THE PARTY CONFERENCE of the Social Democratic Party on Friday elected Antti Lindtman, a 41-year-old Member of Parliament for Uusimaa, as the new chairperson of the opposition party.
Lindtman, who was widely considered the frontrunner to take over the reins from Sanna Marin, received over three-quarters of the roughly 16,000 votes cast in the leadership election, handily beating his rival candidate, Krista Kiuru.
“Wow, that’s quite the result,” he exclaimed after the election according to Helsingin Sanomat.
Lindtman was asked later at a press conference about his vision for the party especially in contrast to the term of Marin, who led the party since mid-2010 after a closely fought leadership election win over Lindtman. Marin, who had become prime minister about six months earlier due to the resignation of Antti Rinne, announced after last spring’s parliamentary elections that she will not seek a second term at the helm of the party.
“I’d say that the times around us have changed,” replied Lindtman.
He acknowledged that the need for fiscal stimulus was obvious in the past couple of years as the country was faced with the coronavirus pandemic and Russia’s war of aggression in Ukraine.
“In this electoral term and in the coming years, there’ll clearly be a need to focus on beefing up the public economy,” he viewed, stressing nonetheless that the party will determine its platform together. “We’ll show [in our shadow budget] that balancing the public economy can be done more justly. The biggest problem with the current government’s economic policy is that the burden falls completely on the shoulders of low and middle-income Finns.”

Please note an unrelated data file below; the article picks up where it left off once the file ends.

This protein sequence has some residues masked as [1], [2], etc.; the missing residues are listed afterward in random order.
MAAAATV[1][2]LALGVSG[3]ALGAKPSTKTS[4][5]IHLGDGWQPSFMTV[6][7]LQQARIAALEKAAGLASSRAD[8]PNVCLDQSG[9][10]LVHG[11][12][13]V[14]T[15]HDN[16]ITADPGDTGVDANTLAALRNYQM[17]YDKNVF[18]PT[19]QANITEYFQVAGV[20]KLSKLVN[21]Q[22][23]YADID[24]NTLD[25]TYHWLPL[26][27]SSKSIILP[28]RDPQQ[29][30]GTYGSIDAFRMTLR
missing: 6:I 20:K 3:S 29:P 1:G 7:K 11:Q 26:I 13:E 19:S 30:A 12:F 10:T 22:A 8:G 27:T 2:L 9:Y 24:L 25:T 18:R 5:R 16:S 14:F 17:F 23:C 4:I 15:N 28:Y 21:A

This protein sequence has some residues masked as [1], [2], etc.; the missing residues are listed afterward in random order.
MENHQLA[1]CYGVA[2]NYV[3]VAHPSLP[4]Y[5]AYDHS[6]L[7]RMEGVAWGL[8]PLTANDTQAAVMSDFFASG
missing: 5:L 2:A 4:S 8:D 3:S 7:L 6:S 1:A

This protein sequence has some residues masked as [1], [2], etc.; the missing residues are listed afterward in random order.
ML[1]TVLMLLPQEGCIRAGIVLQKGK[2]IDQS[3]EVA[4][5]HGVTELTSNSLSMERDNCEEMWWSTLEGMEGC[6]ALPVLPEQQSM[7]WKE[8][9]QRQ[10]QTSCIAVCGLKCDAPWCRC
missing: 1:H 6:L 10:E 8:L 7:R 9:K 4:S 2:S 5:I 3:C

Nasima Razmyar was elected as the first deputy chairperson, Niina Malm as the second deputy chairperson and Matias Mäkynen as the third deputy chairperson of the Social Democrats on Saturday.
Lindtman stirred up controversy almost immediately after taking the helm, stating his preference for two of the four candidates vying for the influential post of party secretary, Hanna Kuntsi and Mikkel Näkkäläjärvi, who was elected as party secretary on Saturday.
Näkkäläjärvi, 33, is returning to national politics after a few-year absence following controversy about his criminal record, which appeared to damage his campaign for a seat in the European Parliament in 2019. Many news outlets reminded following his appointment that as a 16-year-old he was found guilty of criminal damage, violation of domestic privacy and animal welfare offence, the latter for participating in killing a cat with a shovel.
Four years later he was also found guilty of driving while intoxicated and causing a traffic hazard after falling asleep on the wheel and crashing off the road with four passengers in the car with him.
Lindtman’s announcement prompted the two other candidates to withdraw from the race, causing unease within the party conference. Helsingin Sanomat on Saturday reported that some attendees said the chairperson interfering to prop up his preferred candidates made the contest ugly, particularly as he did so only a couple of hours after underscoring the unity of the party.
More than 50 blank and disqualified votes were cast in the election, accounting for some 10 per cent of the party conference attendees. Some attendees interpreted this as a sign of protest, the newspaper wrote.
Lindtman defended his decision to state his preference with transparency, saying he had told all candidates that he would possibly be commenting on the race. The party secretary, he also reminded, is the most important partner of the chairperson.
“I wanted to do this as openly and fairly as possible, so that this was known to all party secretary candidates from the start,” he commented to STT.
Marin bowed out from the party leadership without speaking to media, cancelling without explanation the press conference she was scheduled to hold on Friday.
Aleksi Teivainen – HT